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CometD JavaScript Message Batching

JavaScript CometD API: Message Batching

It is often needed by an application to send several messages to possibly different channels.

One, naive, way of doing it is the following:

cometd.handshake();

// Warning: non-optimal code
cometd.publish('/channel1', { product: 'foo' });
cometd.publish('/channel2', { notificationType: 'all' });
cometd.publish('/channel3', { update: false });

You may think that the 3 publishes will leave the client one after the other, but that's actually not the case.
Remember that publish() is asynchronous (so it returns immediately), so the 3 publish() calls in sequence may return well before a single byte hits the network.

What happens is that the first publish() will be executed immediately, and the other 2 will be put in a queue, waiting for the first publish() to complete.
A publish() is complete when the server received it, the server sent back the meta response, and the client received the meta response for that publish.
When the first publish is completed, the second publish is executed and waited to complete. After that, finally the third publish() is executed.

Since CometD 1.1.2, a new configuration parameter called autoBatch can be set to true, allowing the implementation to automatically batch messages that have been queued up.
So, in the example above, the first publish() will be executed immediately, and when it completes, the implementation will batch the second and third publish() into one request to the server.
The autoBatch feature may be interesting for those systems where events received asynchronously and unpredictably, either at a fast rate or in bursts, end up in generating a publish() to the server: in such cases, using the batching API is not effective (as each event would generate only one publish()).
A bursts of events on the client will generate a bursts of publish() to the server, but this mechanism batches them automatically, making the communication more efficient.

This queueing mechanism is needed to avoid to queue a publish() behind a long poll. If not for this mechanism, the browser would receive 3 publish requests but only has 2 connections available, and one is already occupied by the long poll request. So the browser may decide to round robin the publish requests, so that the first publish goes on the second connection (remember that the first connection is already busy with the long poll request), which is free and it is actually sent over the network, schedule the second publish to the first connection (after the long poll returns), and schedule the third publish again to the second connection, after the first publish returns.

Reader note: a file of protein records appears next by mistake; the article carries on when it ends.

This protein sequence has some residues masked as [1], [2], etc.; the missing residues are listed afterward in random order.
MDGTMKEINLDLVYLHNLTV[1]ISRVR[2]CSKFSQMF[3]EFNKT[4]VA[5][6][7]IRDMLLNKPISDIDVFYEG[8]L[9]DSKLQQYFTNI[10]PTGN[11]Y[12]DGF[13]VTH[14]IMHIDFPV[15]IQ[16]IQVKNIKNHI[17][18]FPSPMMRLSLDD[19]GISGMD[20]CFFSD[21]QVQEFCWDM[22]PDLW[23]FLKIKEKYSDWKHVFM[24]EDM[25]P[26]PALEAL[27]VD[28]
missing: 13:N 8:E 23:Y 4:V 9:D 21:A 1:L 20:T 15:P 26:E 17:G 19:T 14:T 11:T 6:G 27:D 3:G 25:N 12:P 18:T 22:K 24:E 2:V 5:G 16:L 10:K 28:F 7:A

The result is that if you have a long poll timeout of 5 minutes, the second publish request may arrive to the server 5 minutes later than the first and the third publish request.

You can optimize the 3 publish using batching, which is a way to group messages together so that a single Bayeux message actually carries the 3 publish messages.

cometd.handshake();

cometd.batch(function()
{
    cometd.publish('/channel1', { product: 'foo' });
    cometd.publish('/channel2', { notificationType: 'all' });
    cometd.publish('/channel3', { update: false });
});

// Alternatively, but not recommended
cometd.startBatch()
cometd.publish('/channel1', { product: 'foo' });
cometd.publish('/channel2', { notificationType: 'all' });
cometd.publish('/channel3', { update: false });
cometd.endBatch()

Note how the 3 publish() calls are now within a function passed to batch().
Alternatively, but less recommended, you can surround the 3 publish() calls between startBatch() and endBatch().

Warning
Remember to call endBatch() after having called startBatch().
If you don't, for example because an exception is thrown in the middle of the batch, your messages will continue to queue up, and your application will not work as expected.

Function batch() already does the correct batching for you (also in case of errors), so it's the recommended way to do message batching.

When a batch is started, subsequent API calls are not sent to the server, but instead queued up, until the batch is ended.
The end of the batch packs up all the queued messages into one single Bayeux message and send it over the network to the Bayeux server.

Message batching allow an efficient utilization of the network, as instead of making 3 requests/responses cycles, batching makes only one request/response cycle.

Batches can be made up of different API calls:

var _subscription;

cometd.batch(function()
{
    cometd.unsubscribe(_subscription);
    _subscription = cometd.subscribe('/foo', function(message) { ... });
    cometd.publish('/bar', { ... });
});

Batched messages will be processed by the Bayeux server in the order they are sent.

If you still want to risk and use the startBatch() and endBatch() calls, remember that they must be done from the same context of execution; message batching has not been designed to span multiple user interactions.
So, for example, it would be wrong to start a batch in, say, functionA (triggered by user interaction), and ending the batch in functionB (also triggered by user interaction and not called by functionA).
Similarly, it would be wrong to start a batch in functionA and then schedule (using setTimeout()) the execution of functionB to end the batch.